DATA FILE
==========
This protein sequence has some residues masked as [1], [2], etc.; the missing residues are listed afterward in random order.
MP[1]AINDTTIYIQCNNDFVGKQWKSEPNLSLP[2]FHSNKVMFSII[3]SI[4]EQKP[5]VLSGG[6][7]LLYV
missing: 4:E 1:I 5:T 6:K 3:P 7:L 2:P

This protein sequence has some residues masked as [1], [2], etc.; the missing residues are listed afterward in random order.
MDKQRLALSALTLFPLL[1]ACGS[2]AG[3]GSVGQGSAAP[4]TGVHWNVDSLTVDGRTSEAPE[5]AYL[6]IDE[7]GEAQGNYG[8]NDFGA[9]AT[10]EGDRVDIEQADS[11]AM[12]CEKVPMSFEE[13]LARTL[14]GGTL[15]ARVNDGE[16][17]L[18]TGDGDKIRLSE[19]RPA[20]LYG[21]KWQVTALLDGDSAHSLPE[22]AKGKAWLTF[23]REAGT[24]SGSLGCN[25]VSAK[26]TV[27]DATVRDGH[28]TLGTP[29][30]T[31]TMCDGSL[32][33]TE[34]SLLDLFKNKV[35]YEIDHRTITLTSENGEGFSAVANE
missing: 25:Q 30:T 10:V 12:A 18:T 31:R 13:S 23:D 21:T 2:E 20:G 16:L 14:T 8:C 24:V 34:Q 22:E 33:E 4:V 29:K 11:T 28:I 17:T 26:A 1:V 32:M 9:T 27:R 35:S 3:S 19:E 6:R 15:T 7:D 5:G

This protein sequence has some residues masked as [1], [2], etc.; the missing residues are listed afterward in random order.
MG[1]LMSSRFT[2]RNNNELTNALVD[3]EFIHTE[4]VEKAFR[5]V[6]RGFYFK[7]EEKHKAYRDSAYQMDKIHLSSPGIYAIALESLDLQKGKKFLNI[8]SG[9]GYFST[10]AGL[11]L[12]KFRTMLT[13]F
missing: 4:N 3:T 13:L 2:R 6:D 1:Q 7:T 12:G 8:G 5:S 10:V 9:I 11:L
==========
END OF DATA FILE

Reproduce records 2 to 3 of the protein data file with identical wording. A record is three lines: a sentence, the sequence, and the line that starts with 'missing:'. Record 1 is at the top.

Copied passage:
This protein sequence has some residues masked as [1], [2], etc.; the missing residues are listed afterward in random order.
MDKQRLALSALTLFPLL[1]ACGS[2]AG[3]GSVGQGSAAP[4]TGVHWNVDSLTVDGRTSEAPE[5]AYL[6]IDE[7]GEAQGNYG[8]NDFGA[9]AT[10]EGDRVDIEQADS[11]AM[12]CEKVPMSFEE[13]LARTL[14]GGTL[15]ARVNDGE[16][17]L[18]TGDGDKIRLSE[19]RPA[20]LYG[21]KWQVTALLDGDSAHSLPE[22]AKGKAWLTF[23]REAGT[24]SGSLGCN[25]VSAK[26]TV[27]DATVRDGH[28]TLGTP[29][30]T[31]TMCDGSL[32][33]TE[34]SLLDLFKNKV[35]YEIDHRTITLTSENGEGFSAVANE
missing: 25:Q 30:T 10:V 12:A 18:T 31:R 13:S 23:D 21:T 2:E 20:G 16:L 14:T 8:C 24:V 34:Q 22:E 33:E 4:V 29:K 11:T 28:I 17:T 26:A 1:V 32:M 9:T 27:R 35:S 3:S 19:E 6:R 15:T 7:D 5:G

This protein sequence has some residues masked as [1], [2], etc.; the missing residues are listed afterward in random order.
MG[1]LMSSRFT[2]RNNNELTNALVD[3]EFIHTE[4]VEKAFR[5]V[6]RGFYFK[7]EEKHKAYRDSAYQMDKIHLSSPGIYAIALESLDLQKGKKFLNI[8]SG[9]GYFST[10]AGL[11]L[12]KFRTMLT[13]F
missing: 4:N 3:T 13:L 2:R 6:D 1:Q 7:T 12:G 8:G 5:S 10:V 9:I 11:L